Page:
PRINT October 1993


Jean Genet: A Life

A FAMOUS BRASSAÏ PORTRAIT of Jean Genet adorns the dustjacket of Edmund White’s new biography of the writer. Genet seems physically slight, his head somehow too big for his frame; his sleeves rolled up and his hands stuffed in his pockets, he is almost the image of the street toughs he lovingly glamorized in Notre Dame des Fleurs, Journal d’un Voleur, and other works. He looks 40. His hair is close-cropped and graying, his eyes are dark, melancholic, even angry. Brassai has backed him into a corner for the picture, a glancing allusion to the various confinements Genet suffered in his youth and perversely celebrated in his art.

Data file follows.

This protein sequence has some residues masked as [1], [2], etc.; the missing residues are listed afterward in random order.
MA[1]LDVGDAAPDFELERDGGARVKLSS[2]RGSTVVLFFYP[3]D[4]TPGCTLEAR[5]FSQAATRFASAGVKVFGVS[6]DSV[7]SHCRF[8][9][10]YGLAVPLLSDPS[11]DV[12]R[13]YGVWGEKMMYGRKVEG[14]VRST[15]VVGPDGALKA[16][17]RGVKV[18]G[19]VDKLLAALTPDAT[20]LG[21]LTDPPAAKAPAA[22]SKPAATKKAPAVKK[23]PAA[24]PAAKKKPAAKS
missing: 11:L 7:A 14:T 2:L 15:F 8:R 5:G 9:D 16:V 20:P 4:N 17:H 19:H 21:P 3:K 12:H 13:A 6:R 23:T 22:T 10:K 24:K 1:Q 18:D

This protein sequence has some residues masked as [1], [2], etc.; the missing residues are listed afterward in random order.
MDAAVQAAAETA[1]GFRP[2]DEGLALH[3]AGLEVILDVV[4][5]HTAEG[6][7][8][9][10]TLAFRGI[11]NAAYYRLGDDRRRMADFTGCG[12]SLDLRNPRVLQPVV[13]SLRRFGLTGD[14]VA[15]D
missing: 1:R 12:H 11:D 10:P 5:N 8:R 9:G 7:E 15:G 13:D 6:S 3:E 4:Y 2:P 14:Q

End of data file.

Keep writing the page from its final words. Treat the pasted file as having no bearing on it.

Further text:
White’s book is some 800 pages long, rivaling the girth of Jean-Paul Sartre’s obese “preface” to the 1952 Gallimard edition of Genet, Saint Genet: Comédien et Martyr. Yet White begins on a note of oblique circumspection, as if telegraphing his doubts about narrating

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